News flash: Mother nature does not respond to market forces

Drought or no drought, Steve Yuhas resents the idea that it is somehow shameful to be a water hog. If you can pay for it, he argues, you should get your water.

People “should not be forced to live on property with brown lawns, golf on brown courses or apologize for wanting their gardens to be beautiful,” Yuhas fumed recently on social media. “We pay significant property taxes based on where we live,” he added in an interview. “And, no, we’re not all equal when it comes to water.”

Yuhas lives in the ultra-wealthy enclave of Rancho Santa Fe, a bucolic Southern California hamlet of ranches, gated communities and country clubs that guzzles five times more water per capita than the statewide average. In April, after Gov. Jerry Brown (D) called for a 25 percent reduction in water use, consumption in Rancho Santa Fe went up by 9 percent.[1]

Read more

  1. [1]Rob Kuznia, “Rich Californians balk at limits: ‘We’re not all equal when it comes to water’,” Washington Post, June 13, 2015,

Racism and the Union

As I thought, it is looking very much like our collective response to the Charleston killings will be to take down the Confederate Battle Flag.[1] Mississippi’s House speaker, Philip Gunn, is typical: “As a Christian, I believe our state’s flag has become a point of offense that needs to be removed.”[2] A South Carolina military academy, the Citadel, will be taking the flag down.  Wal-mart, eBay, Amazon, and Sears have all announced they will be or are removing Confederate flag-themed merchandise.[3] Read more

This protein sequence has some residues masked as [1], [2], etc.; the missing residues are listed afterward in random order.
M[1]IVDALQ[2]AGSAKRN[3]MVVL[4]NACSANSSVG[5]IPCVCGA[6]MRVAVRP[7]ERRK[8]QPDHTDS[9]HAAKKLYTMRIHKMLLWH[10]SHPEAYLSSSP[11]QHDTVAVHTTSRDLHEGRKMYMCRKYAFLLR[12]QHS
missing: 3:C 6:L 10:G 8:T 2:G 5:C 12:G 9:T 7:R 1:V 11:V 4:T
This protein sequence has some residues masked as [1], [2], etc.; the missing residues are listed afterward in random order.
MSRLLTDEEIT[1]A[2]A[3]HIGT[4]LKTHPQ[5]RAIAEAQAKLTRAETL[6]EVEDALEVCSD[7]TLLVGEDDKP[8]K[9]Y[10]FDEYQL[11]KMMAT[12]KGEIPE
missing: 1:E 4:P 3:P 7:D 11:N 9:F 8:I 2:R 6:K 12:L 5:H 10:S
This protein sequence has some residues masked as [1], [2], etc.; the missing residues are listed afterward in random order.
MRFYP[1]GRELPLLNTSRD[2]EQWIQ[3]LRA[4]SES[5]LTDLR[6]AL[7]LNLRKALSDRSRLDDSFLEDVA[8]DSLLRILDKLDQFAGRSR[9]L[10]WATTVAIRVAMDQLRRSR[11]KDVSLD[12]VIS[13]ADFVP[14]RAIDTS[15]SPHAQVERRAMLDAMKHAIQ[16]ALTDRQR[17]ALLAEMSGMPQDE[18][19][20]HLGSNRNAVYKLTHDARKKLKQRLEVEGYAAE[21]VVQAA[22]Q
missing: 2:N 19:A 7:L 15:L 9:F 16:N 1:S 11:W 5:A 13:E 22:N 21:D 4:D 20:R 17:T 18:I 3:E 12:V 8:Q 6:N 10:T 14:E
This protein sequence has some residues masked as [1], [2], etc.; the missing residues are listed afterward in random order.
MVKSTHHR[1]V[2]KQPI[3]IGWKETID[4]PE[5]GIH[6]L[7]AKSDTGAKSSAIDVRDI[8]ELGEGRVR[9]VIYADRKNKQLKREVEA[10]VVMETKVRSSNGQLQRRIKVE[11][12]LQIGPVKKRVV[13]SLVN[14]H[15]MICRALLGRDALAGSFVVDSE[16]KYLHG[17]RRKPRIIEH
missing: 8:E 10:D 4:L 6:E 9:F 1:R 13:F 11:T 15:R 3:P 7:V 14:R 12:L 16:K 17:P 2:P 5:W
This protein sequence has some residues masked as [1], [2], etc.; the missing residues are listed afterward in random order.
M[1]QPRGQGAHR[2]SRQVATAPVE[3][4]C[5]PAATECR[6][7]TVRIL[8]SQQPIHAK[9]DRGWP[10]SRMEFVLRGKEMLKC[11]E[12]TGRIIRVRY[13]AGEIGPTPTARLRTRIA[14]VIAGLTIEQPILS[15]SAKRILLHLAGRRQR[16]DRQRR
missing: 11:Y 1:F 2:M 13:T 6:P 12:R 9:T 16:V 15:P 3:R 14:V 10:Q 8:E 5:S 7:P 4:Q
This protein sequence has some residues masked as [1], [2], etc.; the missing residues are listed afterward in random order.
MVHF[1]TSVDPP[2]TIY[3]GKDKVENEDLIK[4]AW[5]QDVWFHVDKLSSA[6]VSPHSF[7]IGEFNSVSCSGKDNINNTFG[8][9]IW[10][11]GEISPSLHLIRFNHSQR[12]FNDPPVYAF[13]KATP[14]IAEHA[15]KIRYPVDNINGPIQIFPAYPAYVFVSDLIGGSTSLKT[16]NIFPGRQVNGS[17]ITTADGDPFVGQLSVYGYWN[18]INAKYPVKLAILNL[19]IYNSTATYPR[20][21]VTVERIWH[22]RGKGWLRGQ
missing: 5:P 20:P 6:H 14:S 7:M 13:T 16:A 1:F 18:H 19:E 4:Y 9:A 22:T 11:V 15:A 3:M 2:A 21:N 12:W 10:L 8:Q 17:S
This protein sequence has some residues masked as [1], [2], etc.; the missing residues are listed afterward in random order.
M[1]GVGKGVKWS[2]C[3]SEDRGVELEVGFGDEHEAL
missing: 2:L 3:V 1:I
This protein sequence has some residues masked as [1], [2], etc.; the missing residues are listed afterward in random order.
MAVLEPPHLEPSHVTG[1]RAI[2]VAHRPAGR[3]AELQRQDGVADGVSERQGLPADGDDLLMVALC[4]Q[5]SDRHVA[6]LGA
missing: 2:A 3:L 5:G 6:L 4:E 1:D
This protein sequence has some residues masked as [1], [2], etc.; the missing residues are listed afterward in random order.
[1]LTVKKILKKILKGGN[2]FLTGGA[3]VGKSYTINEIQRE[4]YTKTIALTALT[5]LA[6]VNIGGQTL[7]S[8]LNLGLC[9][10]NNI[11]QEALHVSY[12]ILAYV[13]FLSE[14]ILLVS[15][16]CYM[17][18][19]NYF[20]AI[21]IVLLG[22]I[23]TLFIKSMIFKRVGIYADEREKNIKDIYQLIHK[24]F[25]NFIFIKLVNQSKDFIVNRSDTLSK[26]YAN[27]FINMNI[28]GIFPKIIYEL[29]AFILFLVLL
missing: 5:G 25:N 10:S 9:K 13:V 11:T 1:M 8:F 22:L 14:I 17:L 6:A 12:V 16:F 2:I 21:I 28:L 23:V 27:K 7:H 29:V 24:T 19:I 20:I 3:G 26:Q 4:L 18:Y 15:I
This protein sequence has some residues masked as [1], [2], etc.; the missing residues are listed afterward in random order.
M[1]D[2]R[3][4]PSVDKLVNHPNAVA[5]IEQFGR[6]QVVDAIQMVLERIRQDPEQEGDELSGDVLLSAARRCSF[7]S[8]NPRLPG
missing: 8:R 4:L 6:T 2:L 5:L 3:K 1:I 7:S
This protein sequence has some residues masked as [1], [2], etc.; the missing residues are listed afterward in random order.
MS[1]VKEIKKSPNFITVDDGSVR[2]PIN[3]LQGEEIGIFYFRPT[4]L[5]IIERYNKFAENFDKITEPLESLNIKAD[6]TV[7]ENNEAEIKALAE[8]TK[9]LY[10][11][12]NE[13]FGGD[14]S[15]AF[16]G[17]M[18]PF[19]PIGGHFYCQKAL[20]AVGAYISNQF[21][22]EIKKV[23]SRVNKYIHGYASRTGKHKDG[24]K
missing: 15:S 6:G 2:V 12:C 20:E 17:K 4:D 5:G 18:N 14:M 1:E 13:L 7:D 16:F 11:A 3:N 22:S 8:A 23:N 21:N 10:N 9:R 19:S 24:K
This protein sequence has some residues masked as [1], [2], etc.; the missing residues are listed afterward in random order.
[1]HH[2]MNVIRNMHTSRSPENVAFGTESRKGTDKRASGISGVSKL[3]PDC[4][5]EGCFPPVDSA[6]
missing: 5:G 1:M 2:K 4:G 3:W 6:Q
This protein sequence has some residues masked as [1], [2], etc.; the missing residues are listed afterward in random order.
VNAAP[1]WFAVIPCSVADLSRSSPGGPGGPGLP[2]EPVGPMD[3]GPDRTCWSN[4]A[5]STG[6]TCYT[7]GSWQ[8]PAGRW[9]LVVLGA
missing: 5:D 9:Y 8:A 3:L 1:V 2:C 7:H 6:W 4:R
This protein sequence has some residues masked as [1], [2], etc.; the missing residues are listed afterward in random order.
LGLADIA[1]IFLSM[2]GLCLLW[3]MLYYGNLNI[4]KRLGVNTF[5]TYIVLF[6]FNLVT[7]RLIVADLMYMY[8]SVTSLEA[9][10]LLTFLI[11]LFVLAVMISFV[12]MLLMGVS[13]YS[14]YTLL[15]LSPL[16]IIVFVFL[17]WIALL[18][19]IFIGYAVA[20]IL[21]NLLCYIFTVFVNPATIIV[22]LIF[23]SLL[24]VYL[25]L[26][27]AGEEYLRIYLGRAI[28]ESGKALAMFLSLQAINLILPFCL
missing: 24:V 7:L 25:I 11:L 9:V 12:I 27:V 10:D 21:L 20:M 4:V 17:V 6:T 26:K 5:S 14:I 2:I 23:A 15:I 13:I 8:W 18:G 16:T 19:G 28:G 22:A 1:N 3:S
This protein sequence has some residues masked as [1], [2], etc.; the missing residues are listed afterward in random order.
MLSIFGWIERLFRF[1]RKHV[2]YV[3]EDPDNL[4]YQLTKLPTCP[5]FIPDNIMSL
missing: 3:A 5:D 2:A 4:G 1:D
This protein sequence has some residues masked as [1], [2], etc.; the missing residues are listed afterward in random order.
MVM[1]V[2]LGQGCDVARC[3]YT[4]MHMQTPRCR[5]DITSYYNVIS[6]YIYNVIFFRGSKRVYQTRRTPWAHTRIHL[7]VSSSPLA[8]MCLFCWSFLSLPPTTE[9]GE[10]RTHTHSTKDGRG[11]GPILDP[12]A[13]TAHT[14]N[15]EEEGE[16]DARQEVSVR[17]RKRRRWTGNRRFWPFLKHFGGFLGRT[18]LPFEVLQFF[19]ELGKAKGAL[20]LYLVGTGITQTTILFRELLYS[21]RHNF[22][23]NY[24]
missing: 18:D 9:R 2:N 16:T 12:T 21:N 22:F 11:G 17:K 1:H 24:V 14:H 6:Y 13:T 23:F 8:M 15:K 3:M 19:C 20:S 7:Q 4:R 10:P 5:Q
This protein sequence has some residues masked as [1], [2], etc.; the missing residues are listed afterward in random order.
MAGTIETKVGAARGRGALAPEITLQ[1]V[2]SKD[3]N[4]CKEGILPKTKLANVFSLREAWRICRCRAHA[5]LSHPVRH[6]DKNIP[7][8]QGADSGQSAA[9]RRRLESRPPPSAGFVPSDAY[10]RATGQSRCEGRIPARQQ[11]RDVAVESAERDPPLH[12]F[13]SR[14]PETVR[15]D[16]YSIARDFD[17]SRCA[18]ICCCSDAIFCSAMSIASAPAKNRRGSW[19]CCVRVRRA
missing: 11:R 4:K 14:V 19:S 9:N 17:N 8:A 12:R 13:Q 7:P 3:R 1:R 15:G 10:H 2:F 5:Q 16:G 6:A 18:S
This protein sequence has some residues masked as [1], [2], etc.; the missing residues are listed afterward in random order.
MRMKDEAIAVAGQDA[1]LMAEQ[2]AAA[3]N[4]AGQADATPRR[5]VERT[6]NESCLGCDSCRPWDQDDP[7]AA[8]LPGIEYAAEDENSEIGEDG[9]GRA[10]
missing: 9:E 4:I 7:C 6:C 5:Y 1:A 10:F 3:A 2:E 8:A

1. [1]David Benfell, “Confusing the symbol for the referent,” Not Housebroken, June 22, 2015,
  2. [2]Gunn, quoted in Campbell Robertson, Monica Davey, and Julie Bosman, “Calls to Drop Confederate Emblems Spread Nationwide,” New York Times, June 23, 2015,
  3. [3]Campbell Robertson, Monica Davey, and Julie Bosman, “Calls to Drop Confederate Emblems Spread Nationwide,” New York Times, June 23, 2015,

Democrats betray workers yet again

The United States Senate has voted to end debate (the seemingly automatic filibuster) on Trade Promotion Authority (TPA) that will enable the Trans-Pacific Partnership and other trade deals to bypass the possibilities of amendments or filibusters for ratification.[1] My Democratic Party apologist friends will undoubtedly point to majority Democratic Party votes against the deal as a way of excusing their party for blame. Read more